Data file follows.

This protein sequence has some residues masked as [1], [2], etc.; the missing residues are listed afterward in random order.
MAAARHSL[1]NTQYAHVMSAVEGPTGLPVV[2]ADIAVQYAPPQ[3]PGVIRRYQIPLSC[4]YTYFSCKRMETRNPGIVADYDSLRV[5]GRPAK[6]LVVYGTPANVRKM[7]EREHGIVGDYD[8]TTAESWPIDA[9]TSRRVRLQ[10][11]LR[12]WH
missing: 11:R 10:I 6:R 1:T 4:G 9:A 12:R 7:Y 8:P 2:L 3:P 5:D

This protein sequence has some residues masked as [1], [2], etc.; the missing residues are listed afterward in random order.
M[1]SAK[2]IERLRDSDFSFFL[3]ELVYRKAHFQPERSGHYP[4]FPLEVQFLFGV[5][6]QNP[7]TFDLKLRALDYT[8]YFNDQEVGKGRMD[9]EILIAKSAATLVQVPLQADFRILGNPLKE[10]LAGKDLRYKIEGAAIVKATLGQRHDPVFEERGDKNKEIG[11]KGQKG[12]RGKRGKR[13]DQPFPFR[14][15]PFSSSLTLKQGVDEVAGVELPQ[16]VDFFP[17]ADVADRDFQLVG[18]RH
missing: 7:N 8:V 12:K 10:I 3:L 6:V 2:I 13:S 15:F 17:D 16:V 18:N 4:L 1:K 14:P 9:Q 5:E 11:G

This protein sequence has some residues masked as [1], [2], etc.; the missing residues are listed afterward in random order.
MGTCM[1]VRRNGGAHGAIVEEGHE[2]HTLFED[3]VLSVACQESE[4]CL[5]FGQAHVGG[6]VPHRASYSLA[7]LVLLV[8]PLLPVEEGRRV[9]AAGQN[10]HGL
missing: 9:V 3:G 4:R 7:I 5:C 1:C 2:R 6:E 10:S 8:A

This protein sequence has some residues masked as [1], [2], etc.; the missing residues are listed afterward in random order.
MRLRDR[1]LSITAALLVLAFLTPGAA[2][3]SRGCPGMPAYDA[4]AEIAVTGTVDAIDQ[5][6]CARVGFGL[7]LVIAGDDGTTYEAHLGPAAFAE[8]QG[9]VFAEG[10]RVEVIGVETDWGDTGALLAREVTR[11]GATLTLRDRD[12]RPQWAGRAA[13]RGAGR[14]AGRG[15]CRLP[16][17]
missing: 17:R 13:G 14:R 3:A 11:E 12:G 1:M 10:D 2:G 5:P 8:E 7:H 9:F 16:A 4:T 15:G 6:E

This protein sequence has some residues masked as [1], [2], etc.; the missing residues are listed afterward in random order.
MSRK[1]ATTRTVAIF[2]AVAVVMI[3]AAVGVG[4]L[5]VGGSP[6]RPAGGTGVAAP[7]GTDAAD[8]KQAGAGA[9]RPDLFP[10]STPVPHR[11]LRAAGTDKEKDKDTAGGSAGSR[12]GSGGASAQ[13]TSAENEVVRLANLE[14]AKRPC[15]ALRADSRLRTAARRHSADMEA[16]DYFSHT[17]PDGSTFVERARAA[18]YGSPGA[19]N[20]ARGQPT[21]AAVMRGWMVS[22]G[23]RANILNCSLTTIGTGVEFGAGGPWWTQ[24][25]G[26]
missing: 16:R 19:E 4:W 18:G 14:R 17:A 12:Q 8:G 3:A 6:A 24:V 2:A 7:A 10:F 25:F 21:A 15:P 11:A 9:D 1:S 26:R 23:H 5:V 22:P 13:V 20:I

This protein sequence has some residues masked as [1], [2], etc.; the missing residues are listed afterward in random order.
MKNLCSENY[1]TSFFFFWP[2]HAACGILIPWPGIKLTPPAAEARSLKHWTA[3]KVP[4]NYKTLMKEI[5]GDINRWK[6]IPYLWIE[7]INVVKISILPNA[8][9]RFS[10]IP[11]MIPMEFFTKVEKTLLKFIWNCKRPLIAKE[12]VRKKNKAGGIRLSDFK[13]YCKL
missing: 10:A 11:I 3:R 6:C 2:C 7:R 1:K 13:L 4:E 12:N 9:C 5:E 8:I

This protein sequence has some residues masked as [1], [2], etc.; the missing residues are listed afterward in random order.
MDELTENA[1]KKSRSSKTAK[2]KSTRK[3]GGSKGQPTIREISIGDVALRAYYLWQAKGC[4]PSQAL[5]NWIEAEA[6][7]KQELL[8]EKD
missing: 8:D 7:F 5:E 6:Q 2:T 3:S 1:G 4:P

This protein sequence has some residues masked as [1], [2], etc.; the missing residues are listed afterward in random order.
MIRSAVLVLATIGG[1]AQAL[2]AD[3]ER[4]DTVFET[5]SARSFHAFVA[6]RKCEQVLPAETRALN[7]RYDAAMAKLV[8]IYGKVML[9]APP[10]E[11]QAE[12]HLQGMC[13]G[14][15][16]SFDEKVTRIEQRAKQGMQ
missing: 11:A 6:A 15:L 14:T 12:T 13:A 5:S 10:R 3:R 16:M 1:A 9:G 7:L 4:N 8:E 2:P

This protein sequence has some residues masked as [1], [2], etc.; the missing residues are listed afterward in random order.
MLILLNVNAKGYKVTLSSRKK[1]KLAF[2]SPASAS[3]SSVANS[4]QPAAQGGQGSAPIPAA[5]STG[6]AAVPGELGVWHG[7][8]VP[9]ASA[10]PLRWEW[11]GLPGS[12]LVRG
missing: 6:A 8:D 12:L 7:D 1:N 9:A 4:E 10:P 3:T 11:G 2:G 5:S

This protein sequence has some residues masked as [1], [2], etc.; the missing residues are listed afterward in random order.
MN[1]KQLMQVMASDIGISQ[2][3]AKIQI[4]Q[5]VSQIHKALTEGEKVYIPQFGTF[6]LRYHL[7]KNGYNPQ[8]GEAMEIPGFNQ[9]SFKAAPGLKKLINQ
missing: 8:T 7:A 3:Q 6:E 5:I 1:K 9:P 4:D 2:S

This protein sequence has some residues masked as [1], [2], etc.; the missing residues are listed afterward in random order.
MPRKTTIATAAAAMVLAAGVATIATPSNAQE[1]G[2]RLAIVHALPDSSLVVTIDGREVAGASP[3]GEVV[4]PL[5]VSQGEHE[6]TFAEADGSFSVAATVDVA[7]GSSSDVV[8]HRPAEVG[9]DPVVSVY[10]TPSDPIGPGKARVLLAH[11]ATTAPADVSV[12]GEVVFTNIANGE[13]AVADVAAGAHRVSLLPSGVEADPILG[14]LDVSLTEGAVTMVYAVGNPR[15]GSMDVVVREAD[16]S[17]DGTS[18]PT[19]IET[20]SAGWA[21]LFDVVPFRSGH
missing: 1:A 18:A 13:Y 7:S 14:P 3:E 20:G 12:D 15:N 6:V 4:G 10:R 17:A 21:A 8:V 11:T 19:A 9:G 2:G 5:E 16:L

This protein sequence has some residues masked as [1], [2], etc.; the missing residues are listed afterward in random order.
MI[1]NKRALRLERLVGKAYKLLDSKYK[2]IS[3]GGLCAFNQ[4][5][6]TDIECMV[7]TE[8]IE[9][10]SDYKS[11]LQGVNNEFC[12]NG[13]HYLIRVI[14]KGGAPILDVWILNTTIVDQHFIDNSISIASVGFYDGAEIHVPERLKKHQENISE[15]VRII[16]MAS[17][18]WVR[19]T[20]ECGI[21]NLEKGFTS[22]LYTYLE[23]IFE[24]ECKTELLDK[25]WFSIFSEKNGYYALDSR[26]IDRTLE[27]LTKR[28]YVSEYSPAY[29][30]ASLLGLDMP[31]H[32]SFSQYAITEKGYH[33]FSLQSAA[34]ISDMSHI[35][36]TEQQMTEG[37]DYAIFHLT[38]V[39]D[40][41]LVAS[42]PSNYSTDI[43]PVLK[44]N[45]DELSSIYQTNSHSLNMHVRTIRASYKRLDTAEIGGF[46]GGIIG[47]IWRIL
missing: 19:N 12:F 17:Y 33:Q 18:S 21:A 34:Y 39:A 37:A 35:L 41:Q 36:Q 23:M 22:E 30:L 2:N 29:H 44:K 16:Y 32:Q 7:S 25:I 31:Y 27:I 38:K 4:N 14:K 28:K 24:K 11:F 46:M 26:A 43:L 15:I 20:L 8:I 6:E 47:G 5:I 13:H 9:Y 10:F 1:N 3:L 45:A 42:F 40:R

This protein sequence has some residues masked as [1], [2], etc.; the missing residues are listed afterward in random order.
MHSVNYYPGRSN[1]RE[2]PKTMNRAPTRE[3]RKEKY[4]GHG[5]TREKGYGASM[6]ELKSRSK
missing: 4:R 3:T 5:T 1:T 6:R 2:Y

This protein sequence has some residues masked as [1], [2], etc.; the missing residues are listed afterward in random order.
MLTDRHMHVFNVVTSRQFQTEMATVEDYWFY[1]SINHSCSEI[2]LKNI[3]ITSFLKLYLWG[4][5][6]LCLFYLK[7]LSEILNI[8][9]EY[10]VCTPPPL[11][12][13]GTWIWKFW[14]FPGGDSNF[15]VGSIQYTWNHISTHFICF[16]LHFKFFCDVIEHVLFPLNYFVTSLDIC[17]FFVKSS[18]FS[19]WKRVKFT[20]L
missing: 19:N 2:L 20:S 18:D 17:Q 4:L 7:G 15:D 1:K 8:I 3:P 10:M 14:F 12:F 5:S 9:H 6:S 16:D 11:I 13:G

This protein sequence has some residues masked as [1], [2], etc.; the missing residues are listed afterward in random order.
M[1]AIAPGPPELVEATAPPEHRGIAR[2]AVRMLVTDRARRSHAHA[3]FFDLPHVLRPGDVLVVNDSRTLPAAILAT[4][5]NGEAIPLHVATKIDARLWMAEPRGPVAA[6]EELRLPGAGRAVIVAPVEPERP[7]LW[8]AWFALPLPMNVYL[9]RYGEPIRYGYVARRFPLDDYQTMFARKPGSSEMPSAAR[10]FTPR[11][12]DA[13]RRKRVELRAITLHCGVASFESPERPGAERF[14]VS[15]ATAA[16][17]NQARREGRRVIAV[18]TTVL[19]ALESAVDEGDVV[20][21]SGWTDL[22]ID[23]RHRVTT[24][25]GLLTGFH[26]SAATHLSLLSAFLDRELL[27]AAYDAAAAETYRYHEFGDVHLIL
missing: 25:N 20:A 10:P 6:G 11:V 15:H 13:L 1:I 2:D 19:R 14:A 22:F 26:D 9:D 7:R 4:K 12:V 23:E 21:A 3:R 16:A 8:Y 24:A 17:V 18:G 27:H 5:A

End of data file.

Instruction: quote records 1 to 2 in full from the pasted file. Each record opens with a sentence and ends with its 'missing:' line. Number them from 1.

This protein sequence has some residues masked as [1], [2], etc.; the missing residues are listed afterward in random order.
MAAARHSL[1]NTQYAHVMSAVEGPTGLPVV[2]ADIAVQYAPPQ[3]PGVIRRYQIPLSC[4]YTYFSCKRMETRNPGIVADYDSLRV[5]GRPAK[6]LVVYGTPANVRKM[7]EREHGIVGDYD[8]TTAESWPIDA[9]TSRRVRLQ[10][11]LR[12]WH
missing: 11:R 10:I 6:R 1:T 4:G 9:A 12:R 7:Y 8:P 2:L 3:P 5:D

This protein sequence has some residues masked as [1], [2], etc.; the missing residues are listed afterward in random order.
M[1]SAK[2]IERLRDSDFSFFL[3]ELVYRKAHFQPERSGHYP[4]FPLEVQFLFGV[5][6]QNP[7]TFDLKLRALDYT[8]YFNDQEVGKGRMD[9]EILIAKSAATLVQVPLQADFRILGNPLKE[10]LAGKDLRYKIEGAAIVKATLGQRHDPVFEERGDKNKEIG[11]KGQKG[12]RGKRGKR[13]DQPFPFR[14][15]PFSSSLTLKQGVDEVAGVELPQ[16]VDFFP[17]ADVADRDFQLVG[18]RH
missing: 7:N 8:V 12:K 10:I 3:L 6:V 2:I 13:S 15:F 17:D 16:V 18:N 4:L 1:K 14:P 9:Q 5:E 11:G